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View Diary: What's wrong with prostitution? (262 comments)

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  •  But not everyone shares your morals . . . (3+ / 0-)
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    Subversive, sdgeek, lemming22

    . . . should they?  I think that the military life is inherently harmful.  Why is it legal?  You are making a social and cultural judgement based on a moralistic POV.  But not everyone shares that, and there is NO concensus that your view is inherently correct.

    •  I accept that (1+ / 0-)
      Recommended by:
      catleigh

      but I'm sharing my views.  At some point society in making laws decides what society feels is right or wrong.  Most laws have that as the basis - whether it's minimum wage laws, laws against child labor, even against theft or what-have-you.  We decide whose rights we're protecting, and which groups of society need additional protection (like children for instance).  There are "moral" choices behind most of these, if that's what you want to call it.  Where do we stop with saying so long as an individual thinks "x" is ok, it should be legal?  Surely there are things Mr. Smith may think is fine for him to do -- shooting endangered owls for instance -- that society decides is really not all that good for society as a whole.  No?

      (Sadly, in Kathmandu no longer.)

      by American in Kathmandu on Wed Mar 12, 2008 at 09:41:20 AM PDT

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      •  That argument was used to justify segregation. (2+ / 0-)
        Recommended by:
        sdgeek, lemming22

        It isn't any better to justify keeping prostitution illegal.

        •  that's really an offensive retort (0+ / 0-)

          Under your reasoning then, we could legalize anything in the world because by not doing so, we're using the same argument as for partaking in bigotry.  No more traffic laws, no more health and safety laws, no more restrictions on hunting or fishing places or times or methods.  Nothing.  Because if we think there are places where public interest is served by making something illegal, we're arguing from the same ground as those who supported segregation.  

          (Sadly, in Kathmandu no longer.)

          by American in Kathmandu on Wed Mar 12, 2008 at 09:57:30 AM PDT

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          •  Non Sequitur (1+ / 0-)
            Recommended by:
            SicPlurisPoenaPrestantia

            Under your reasoning then, we could legalize anything in the world because by not doing so, we're using the same argument as for partaking in bigotry.

            No. We should legalize everything in the world that does not endanger third parties. Traffic laws, health and safety laws are about protecting OTHERS.

            Hunting and fishing regulations are about protecting the environment for other hunters and fishers.

            All of them are valid public interests.

            Prostitution laws are about preventing a behavior that only affects the two people involved in the transaction. There simply IS no public interest involved other than the "I don't like it" factor.

            (Note: of course, in certain places prostitution can be a nuisance. But that's true for any business, and can and should be addressed with zoning laws).

            Army 1st Lt. Ehren T. Watada, Lt. Cdr USN Matthew Diaz, SPC Eli Israel: true American heroes.

            by sdgeek on Wed Mar 12, 2008 at 10:15:44 AM PDT

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            •  Actually ... (1+ / 0-)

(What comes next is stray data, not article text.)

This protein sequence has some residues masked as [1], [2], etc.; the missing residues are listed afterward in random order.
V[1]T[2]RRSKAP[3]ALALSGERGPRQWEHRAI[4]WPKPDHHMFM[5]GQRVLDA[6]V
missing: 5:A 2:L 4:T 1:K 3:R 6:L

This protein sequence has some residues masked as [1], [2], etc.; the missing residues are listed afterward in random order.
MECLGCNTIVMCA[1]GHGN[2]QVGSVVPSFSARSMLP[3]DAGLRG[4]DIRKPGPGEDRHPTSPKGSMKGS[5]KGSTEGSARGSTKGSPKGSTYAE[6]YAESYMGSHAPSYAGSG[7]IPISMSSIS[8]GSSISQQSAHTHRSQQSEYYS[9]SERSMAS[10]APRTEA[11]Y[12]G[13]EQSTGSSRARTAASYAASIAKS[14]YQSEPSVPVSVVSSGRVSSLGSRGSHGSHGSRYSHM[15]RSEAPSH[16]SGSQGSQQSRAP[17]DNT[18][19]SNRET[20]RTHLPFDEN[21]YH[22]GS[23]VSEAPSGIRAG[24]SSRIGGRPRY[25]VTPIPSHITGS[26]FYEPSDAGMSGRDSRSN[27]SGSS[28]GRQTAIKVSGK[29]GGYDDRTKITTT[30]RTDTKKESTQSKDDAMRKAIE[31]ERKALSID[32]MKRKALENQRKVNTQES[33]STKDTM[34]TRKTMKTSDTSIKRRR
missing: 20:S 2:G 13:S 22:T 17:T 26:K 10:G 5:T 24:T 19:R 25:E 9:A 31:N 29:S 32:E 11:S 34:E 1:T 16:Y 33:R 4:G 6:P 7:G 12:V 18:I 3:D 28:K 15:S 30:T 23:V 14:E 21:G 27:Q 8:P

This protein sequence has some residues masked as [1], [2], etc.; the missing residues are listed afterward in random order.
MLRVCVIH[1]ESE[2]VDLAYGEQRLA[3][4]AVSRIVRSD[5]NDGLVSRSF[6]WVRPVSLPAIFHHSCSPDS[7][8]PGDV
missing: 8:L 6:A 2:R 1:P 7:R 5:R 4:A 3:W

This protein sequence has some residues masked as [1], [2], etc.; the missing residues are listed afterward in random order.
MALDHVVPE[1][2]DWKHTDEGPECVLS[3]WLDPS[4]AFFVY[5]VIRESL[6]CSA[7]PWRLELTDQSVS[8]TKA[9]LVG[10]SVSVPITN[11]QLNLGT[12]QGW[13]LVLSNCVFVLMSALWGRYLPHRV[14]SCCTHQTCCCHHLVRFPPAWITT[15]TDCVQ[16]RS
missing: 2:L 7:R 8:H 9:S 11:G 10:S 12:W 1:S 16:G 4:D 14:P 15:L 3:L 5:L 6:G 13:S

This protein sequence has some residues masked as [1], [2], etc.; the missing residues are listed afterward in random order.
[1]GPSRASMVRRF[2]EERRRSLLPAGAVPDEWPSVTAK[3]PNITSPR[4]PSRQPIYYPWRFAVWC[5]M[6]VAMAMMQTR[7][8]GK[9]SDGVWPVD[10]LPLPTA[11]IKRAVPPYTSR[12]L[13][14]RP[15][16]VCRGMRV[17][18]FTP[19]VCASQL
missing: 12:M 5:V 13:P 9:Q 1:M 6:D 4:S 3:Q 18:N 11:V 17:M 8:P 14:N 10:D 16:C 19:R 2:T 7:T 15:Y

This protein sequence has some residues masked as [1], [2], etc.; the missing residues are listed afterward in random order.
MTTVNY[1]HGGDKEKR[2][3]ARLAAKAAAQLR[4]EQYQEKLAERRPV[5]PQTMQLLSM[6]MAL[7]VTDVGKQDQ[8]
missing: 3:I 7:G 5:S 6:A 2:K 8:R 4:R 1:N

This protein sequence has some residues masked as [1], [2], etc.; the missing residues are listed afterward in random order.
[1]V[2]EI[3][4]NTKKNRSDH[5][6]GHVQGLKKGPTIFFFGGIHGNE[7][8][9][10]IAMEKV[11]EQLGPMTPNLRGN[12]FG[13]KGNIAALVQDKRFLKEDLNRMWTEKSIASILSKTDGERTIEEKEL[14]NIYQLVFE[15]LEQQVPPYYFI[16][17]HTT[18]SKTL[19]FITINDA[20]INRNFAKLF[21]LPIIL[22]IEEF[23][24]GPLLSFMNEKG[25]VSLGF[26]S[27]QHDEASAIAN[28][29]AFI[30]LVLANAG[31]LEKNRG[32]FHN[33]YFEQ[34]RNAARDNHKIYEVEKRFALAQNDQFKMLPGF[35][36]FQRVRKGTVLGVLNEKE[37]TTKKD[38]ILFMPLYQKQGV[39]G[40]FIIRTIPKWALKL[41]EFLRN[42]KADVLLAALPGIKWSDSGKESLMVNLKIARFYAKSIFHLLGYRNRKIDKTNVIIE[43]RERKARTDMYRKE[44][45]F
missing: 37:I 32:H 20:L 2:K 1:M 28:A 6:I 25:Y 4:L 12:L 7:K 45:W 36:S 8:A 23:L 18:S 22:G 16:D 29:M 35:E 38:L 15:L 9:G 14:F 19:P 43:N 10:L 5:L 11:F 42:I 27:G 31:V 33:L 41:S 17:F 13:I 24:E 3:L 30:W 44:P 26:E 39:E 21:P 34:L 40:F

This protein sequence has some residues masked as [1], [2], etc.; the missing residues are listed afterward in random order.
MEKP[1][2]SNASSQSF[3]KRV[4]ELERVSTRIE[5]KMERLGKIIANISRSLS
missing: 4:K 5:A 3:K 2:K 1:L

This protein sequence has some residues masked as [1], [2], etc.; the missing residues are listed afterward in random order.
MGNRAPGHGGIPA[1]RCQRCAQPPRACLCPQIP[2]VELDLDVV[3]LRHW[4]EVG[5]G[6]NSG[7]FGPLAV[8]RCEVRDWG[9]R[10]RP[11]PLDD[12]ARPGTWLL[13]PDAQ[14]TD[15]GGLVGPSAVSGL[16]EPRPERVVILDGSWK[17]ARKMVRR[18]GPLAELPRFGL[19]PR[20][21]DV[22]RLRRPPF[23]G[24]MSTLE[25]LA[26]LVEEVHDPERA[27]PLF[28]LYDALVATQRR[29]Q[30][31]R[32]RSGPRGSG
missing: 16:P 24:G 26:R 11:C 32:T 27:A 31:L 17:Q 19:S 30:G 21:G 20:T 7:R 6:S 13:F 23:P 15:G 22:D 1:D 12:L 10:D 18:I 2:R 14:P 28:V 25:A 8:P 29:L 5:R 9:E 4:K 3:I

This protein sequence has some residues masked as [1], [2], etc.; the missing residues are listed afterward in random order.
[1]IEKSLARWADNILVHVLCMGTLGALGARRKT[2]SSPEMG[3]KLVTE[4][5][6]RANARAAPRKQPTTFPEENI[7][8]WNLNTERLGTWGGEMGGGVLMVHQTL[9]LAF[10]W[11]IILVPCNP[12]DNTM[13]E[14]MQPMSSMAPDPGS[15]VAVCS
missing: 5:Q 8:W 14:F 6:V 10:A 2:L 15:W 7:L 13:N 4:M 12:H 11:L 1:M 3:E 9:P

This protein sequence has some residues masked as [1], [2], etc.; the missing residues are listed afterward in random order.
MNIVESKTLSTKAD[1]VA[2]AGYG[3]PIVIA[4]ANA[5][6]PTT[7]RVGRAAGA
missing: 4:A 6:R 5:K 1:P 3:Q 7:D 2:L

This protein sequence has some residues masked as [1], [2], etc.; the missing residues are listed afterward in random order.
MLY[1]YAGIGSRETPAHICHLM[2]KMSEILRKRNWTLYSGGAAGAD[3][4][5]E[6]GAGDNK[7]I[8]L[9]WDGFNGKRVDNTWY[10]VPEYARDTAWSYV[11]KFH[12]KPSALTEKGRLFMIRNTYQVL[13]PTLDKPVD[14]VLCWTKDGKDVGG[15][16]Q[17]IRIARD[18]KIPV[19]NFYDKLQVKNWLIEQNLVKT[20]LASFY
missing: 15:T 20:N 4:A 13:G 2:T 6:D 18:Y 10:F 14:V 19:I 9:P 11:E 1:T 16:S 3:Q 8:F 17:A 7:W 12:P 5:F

Recommended by:
              lemming22

              prostitution DOES affect the very fabric of society.  And how we handle it does reflect our basic beliefs and who and what we want to protect.  That said, I think we should be careful about assuming that laws against prostitution are meant to protect the women.  Most laws regulating sex have, historically, had the underlying purpose of regulating one of two things: male access and control over females/sex, and inheritance of property.  Laws regarding marriage aren't really about "one man and one woman", they're about who inherits the property when that man or woman dies. That segues into the issue of "legitimate" versus "bastard/illegitimate" children.  And thus the matter of what constituted a legal marriage has always been about a patriarch's ability to control Legal Wives whose children could inherit estates, while prostitution has been about how men acquire sex when they don't need or want Legal Heirs.

              It's rather ridiculous given our current inheritance laws -- totally partible and discretionary inheritance at the will of the possessor, no entailed estates, no clan/familial communal properties, etc. -- for us to cling to laws about legitimate and illegitimate sex that are the offspring of two thousand years of marriage traditions designed to limit the inheritance of entailed estates to members of a controlled gene-pool.  Mawwiage no longer needs to concern us at all, now that women have legal recourse to the full range of economic equity rights, divorce is available without adversarial fault-finding, and common ownership and survivorship can be legally structured for any number of people through the use of corporate shells.  We've pretty much stopped having fits about people having sex without marriage, before marriage, or even during marriage if there's no complaint from the spouse.  So why do we go into legal tailspins over exchanging money for sex?  We buy and sell everything ELSE in this society, including life, blood, conscience, and babies.  Why should sex be so profane as to be rendered sacred?

              •  You have a point, partially (0+ / 0-)

                What you brought up certainly is an interesting perspective. And I agree with your conclusion. Many of our taboos are obsolete in an age where sex is largely separated from conception.

                Actually, laws regulating sex primarily have yet another purpose - related to the one you list: to ensure that paternity can be proven. It's about more than inheritance, though, and goes back far more than 2000 years; the desire for proof of paternity is most likely genetic. Nearly all societies have some way to do that, and even non-human primates do.